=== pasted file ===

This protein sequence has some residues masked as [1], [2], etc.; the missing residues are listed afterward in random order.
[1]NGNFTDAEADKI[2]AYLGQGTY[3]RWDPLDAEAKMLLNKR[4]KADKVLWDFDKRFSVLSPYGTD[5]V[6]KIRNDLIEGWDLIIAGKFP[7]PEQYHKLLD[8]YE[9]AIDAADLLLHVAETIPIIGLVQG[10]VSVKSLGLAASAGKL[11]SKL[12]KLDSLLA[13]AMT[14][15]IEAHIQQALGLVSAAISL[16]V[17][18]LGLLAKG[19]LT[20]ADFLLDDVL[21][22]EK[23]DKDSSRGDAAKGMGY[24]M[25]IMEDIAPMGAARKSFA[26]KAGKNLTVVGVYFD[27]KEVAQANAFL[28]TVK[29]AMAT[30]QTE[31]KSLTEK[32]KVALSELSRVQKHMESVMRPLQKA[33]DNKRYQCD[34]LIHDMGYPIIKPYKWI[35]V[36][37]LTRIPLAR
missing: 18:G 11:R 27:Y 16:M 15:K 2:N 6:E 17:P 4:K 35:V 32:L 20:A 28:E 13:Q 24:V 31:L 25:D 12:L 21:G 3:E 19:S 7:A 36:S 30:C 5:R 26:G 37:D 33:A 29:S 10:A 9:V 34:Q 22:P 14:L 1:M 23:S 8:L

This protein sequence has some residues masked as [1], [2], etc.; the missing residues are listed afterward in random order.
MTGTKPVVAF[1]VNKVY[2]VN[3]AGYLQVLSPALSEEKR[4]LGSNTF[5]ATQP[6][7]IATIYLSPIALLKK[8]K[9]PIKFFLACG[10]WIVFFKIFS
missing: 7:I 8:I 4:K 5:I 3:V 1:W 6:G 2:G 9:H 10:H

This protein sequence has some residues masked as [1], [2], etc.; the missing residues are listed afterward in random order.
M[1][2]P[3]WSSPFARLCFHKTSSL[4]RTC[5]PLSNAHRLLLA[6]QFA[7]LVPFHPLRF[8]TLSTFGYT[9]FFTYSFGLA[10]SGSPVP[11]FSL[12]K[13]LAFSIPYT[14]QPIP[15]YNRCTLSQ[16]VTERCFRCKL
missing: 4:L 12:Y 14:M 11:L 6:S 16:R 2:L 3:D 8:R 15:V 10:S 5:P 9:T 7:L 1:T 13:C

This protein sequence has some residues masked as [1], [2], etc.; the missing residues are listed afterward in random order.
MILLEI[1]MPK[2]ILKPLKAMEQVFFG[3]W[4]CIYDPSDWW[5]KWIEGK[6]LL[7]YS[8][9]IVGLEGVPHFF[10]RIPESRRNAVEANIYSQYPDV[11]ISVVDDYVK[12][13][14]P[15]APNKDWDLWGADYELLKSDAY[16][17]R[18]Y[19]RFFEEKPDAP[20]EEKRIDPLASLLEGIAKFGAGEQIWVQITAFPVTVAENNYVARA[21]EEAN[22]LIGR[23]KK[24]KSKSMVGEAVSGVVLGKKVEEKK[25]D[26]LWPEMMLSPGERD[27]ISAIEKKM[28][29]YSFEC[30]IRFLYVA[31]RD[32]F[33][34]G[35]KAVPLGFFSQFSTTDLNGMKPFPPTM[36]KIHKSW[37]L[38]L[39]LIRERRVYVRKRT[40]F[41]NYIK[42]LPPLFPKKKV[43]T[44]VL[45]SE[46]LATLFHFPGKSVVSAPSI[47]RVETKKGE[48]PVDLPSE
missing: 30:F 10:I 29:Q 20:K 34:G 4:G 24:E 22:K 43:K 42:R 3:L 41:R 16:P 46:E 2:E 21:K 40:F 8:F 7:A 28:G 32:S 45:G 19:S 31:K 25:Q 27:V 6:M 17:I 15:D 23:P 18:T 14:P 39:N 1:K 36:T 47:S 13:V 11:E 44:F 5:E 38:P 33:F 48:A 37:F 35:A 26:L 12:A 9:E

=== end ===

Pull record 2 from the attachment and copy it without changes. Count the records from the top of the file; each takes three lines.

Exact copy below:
This protein sequence has some residues masked as [1], [2], etc.; the missing residues are listed afterward in random order.
MTGTKPVVAF[1]VNKVY[2]VN[3]AGYLQVLSPALSEEKR[4]LGSNTF[5]ATQP[6][7]IATIYLSPIALLKK[8]K[9]PIKFFLACG[10]WIVFFKIFS
missing: 7:I 8:I 4:K 5:I 3:V 1:W 6:G 2:G 9:H 10:H